In 1993, Latur and parts of rural Maharashtra suffered a massive earthquake which claimed over 11,000 lives and damaged over 2,00,000 houses. SSP redesigned the State led rehabilitation program from an individual beneficiary to community led reconstruction and development effort in 1300 villages in the repair and reconstruction program. One important element of the revised approach was the reliance on Samvad Sahayaks, women village communication assistants, to facilitate com­munication between the villages and the Government of Maharashtra and to motivate villagers to participate in the repair and strength­ening program. Between 1996 and 1998, 500 Samvad Sahayaks were appointed in as many villages.

Working to transform this mass-scale disaster into an opportunity for development, SSP developed a widespread network of self help groups (SHGs) that went beyond savings to build social, political and economic competencies for its women members. Since 1998, it has operated in five districts of the economically backward Marathwada region in Maharashtra. 

Later propelled by insights from women’s groups with previous experience from Latur earthquake, the women of Kutch and Jamnagar districts of Gujarat formed Self help groups and gained know-how on responding to disasters after the earthquake (2001). In the aftermath of South Asia Tsunami (2004), SSP has facilitated grassroots women to transfer innovations to strengthen women’s self help groups/networks firstly for community preparedness and recovery and later to address social and economic vulnerabilities.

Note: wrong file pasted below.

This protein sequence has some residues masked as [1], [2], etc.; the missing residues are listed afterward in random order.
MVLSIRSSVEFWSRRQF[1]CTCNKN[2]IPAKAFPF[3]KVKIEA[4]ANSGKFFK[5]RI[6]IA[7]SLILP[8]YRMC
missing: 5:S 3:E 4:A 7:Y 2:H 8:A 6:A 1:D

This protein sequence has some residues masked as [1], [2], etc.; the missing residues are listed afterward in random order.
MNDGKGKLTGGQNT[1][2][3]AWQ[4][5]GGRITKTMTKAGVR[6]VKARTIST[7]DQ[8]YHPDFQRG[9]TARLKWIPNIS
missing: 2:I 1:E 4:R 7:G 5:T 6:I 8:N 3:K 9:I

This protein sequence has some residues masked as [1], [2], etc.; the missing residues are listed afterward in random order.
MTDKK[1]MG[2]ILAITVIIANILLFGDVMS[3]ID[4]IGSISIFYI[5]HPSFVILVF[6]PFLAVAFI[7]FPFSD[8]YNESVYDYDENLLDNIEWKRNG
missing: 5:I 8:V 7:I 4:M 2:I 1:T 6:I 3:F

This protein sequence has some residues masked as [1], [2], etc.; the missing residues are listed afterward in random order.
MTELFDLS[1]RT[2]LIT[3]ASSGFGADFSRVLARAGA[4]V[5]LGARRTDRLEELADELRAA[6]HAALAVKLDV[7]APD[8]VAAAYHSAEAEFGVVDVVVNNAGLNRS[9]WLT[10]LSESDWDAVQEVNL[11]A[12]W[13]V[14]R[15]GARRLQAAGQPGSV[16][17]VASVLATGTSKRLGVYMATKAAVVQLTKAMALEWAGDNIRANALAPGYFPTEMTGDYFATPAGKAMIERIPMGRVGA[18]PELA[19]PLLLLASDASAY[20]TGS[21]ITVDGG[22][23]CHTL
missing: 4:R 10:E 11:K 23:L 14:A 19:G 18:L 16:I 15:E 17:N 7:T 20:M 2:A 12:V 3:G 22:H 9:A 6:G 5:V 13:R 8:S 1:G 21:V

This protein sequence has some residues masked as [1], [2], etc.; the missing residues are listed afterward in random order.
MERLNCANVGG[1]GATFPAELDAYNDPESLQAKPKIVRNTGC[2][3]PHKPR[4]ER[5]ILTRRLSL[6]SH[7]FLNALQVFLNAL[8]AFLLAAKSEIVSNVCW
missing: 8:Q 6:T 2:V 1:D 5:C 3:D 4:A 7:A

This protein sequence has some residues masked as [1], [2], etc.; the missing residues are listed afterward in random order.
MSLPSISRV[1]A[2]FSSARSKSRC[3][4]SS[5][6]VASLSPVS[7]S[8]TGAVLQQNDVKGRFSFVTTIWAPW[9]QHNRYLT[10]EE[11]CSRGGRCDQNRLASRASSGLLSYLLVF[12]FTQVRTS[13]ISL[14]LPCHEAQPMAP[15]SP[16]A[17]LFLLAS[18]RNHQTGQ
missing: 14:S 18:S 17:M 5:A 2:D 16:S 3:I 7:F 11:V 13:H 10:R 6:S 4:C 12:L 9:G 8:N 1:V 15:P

Later, federations formed by SHGs linked women to local institutions, banks, and business opportunities. In 2006, the network promoted Sakhi Samudaya Kosh (SSK) as a MFI which has loaned Rs. 23.75 crore ($ 52,78,000) to 24,647 women SHG members for small business, infrastructure and agricultural investments. 

Today, SSP partners with over 72,000 women in self-help groups or networks in three states in India Maharashtra, Tamilnadu and Gujarat. Scaling up its microfinance and enterprise strategy by partnering with women’s groups/federations, SSP expanded its operations to 1600 villages across six districts in Maharashtra promoting a women’s leadership to operate savings and credit and insurance businesses and act as information/service providers. Mature women’s groups act as planners and advisors by working hand-in-hand with private service providers and government to improve health, water and sanitation services.

Working with corporations, SSP created business partnerships and “business ready” women’s networks that emerged from the micro credit and disaster recovery work.

The microfinance and social businesses promoted by the NGO, till date, recorded a combined turnover of 25 crores ($ 55,56,000) and made a tremendous impact on incomes and savings for rural households. Operating on a business model, the ventures reach out to over 5,00,00 people much needed micro credit loans, insurance and products –cook stoves, water filters, solar lamps, home lighting  and clean fuel.

Prominent are Sakhi Retail -  a rural marketing and distribution network, Sakhi Samudaya Kosh -social microfinance; Sakhi Arogya Samudaya Trust  that offers cashless health insurance and discounted quality health care. Future plans include a School of Entrepreneurship for women and youth where successful local entrepreneurs will be the teachers / mentors and inspiration for their community. Social Businesses established and supported by SSP provide range of services to communities creating eco-system for rural development.